Ask the Experts: How Ford, Rockefeller, and the NEA Changed American Music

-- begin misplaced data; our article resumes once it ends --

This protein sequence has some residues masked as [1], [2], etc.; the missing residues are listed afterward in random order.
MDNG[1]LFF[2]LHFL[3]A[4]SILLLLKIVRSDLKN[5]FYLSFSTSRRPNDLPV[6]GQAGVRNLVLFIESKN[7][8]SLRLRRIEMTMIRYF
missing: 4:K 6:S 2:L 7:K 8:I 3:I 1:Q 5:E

"From the end of the Second World War through the U.S. Bicentennial, the National Endowment for the Arts, the Rockefeller Foundation, and the Ford Foundation granted close to $300 million (approximately $2.3 billion in 2017 dollars) in the field of music alone. In deciding what to fund, these three grantmaking institutions decided to "ask the experts," adopting seemingly objective, scientific models of peer review and specialist evaluation. They recruited music composers at elite institutions, professors from prestigious universities, and leaders of performing arts organizations. Among the most influential expert-consultants were Leonard Bernstein, Aaron Copland, Lukas Foss, and Milton Babbitt. The significance was two-fold: not only were male, Western art composers put in charge of directing large and unprecedented channels of public and private funds, but in doing so they also determined and defined what was meant by artistic excellence. They decided the fate of their peers and shaped the direction of music-making in this country. By asking the experts, the grantmaking institutions produced a concentrated and interconnected field of artists and musicians. Officers and directors utilized ostensibly objective financial tools like matching grants and endowments in an attempt to diversify and stabilize applicants' sources of funding, as well as the number of applicants they funded. Such economics-based strategies, however, relied more on personal connections among the wealthy and elite, rather than local community citizens. Ultimately, this history demonstrates how "expertise" served as an exclusionary form of cultural and social capital that prevented racial minorities and non-dominant groups from fully participating"--
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